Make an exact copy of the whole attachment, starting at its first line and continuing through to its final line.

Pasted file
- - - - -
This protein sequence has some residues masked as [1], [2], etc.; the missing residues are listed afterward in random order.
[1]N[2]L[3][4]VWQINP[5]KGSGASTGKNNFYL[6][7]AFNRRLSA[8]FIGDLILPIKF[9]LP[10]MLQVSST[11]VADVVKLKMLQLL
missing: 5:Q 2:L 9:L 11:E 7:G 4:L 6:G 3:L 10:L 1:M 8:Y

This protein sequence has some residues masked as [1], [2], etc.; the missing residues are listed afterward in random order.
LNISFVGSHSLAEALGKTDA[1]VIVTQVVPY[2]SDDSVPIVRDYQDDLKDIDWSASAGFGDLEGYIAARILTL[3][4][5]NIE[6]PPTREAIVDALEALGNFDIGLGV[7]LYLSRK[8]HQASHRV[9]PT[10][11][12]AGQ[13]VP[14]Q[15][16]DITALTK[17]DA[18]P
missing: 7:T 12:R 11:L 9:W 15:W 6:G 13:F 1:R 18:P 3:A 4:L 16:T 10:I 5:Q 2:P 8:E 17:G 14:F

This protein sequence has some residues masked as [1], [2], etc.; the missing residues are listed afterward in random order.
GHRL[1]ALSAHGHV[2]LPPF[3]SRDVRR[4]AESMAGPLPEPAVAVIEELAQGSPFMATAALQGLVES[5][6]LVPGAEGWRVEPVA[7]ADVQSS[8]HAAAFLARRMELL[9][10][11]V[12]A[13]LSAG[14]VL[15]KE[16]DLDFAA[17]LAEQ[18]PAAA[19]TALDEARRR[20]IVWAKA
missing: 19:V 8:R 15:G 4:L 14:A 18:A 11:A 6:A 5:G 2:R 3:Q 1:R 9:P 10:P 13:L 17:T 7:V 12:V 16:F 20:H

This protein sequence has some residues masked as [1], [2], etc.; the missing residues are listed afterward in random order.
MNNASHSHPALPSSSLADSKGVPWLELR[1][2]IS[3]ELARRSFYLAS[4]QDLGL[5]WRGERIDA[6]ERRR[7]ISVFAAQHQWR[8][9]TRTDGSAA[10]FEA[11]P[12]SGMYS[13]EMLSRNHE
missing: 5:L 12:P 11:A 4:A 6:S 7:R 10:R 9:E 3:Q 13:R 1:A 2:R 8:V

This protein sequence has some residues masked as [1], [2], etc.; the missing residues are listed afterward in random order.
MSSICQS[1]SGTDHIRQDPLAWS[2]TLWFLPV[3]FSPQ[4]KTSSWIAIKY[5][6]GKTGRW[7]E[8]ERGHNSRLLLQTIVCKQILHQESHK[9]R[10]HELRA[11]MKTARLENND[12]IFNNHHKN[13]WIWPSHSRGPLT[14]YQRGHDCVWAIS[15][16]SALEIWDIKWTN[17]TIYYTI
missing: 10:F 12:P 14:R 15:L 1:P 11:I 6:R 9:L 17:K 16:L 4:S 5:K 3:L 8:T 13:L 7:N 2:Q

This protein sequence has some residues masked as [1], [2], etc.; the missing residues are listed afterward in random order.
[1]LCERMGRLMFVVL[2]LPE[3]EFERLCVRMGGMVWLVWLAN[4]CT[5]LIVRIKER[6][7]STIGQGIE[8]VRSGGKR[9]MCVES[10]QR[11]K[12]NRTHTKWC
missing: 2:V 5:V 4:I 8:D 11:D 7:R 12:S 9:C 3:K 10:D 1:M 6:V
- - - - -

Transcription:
This protein sequence has some residues masked as [1], [2], etc.; the missing residues are listed afterward in random order.
[1]N[2]L[3][4]VWQINP[5]KGSGASTGKNNFYL[6][7]AFNRRLSA[8]FIGDLILPIKF[9]LP[10]MLQVSST[11]VADVVKLKMLQLL
missing: 5:Q 2:L 9:L 11:E 7:G 4:L 6:G 3:L 10:L 1:M 8:Y

This protein sequence has some residues masked as [1], [2], etc.; the missing residues are listed afterward in random order.
LNISFVGSHSLAEALGKTDA[1]VIVTQVVPY[2]SDDSVPIVRDYQDDLKDIDWSASAGFGDLEGYIAARILTL[3][4][5]NIE[6]PPTREAIVDALEALGNFDIGLGV[7]LYLSRK[8]HQASHRV[9]PT[10][11][12]AGQ[13]VP[14]Q[15][16]DITALTK[17]DA[18]P
missing: 7:T 12:R 11:L 9:W 15:W 6:G 13:F 1:R 18:P 3:A 4:L 16:T 10:I 5:Q 2:P 8:E 17:G 14:F

This protein sequence has some residues masked as [1], [2], etc.; the missing residues are listed afterward in random order.
GHRL[1]ALSAHGHV[2]LPPF[3]SRDVRR[4]AESMAGPLPEPAVAVIEELAQGSPFMATAALQGLVES[5][6]LVPGAEGWRVEPVA[7]ADVQSS[8]HAAAFLARRMELL[9][10][11]V[12]A[13]LSAG[14]VL[15]KE[16]DLDFAA[17]LAEQ[18]PAAA[19]TALDEARRR[20]IVWAKA
missing: 19:V 8:R 15:G 4:L 14:A 18:A 11:A 6:A 5:G 2:R 3:Q 1:R 9:P 10:P 13:L 17:T 7:V 12:V 16:F 20:H

This protein sequence has some residues masked as [1], [2], etc.; the missing residues are listed afterward in random order.
MNNASHSHPALPSSSLADSKGVPWLELR[1][2]IS[3]ELARRSFYLAS[4]QDLGL[5]WRGERIDA[6]ERRR[7]ISVFAAQHQWR[8][9]TRTDGSAA[10]FEA[11]P[12]SGMYS[13]EMLSRNHE
missing: 5:L 12:P 11:A 4:A 6:S 7:R 10:R 9:E 3:Q 13:R 1:A 2:R 8:V

This protein sequence has some residues masked as [1], [2], etc.; the missing residues are listed afterward in random order.
MSSICQS[1]SGTDHIRQDPLAWS[2]TLWFLPV[3]FSPQ[4]KTSSWIAIKY[5][6]GKTGRW[7]E[8]ERGHNSRLLLQTIVCKQILHQESHK[9]R[10]HELRA[11]MKTARLENND[12]IFNNHHKN[13]WIWPSHSRGPLT[14]YQRGHDCVWAIS[15][16]SALEIWDIKWTN[17]TIYYTI
missing: 10:F 12:P 14:R 15:L 1:P 11:I 6:R 9:L 17:K 16:L 4:S 5:K 3:L 8:T 13:L 7:N 2:Q

This protein sequence has some residues masked as [1], [2], etc.; the missing residues are listed afterward in random order.
[1]LCERMGRLMFVVL[2]LPE[3]EFERLCVRMGGMVWLVWLAN[4]CT[5]LIVRIKER[6][7]STIGQGIE[8]VRSGGKR[9]MCVES[10]QR[11]K[12]NRTHTKWC
missing: 2:V 5:V 4:I 8:D 11:D 7:R 12:S 9:C 3:K 10:D 1:M 6:V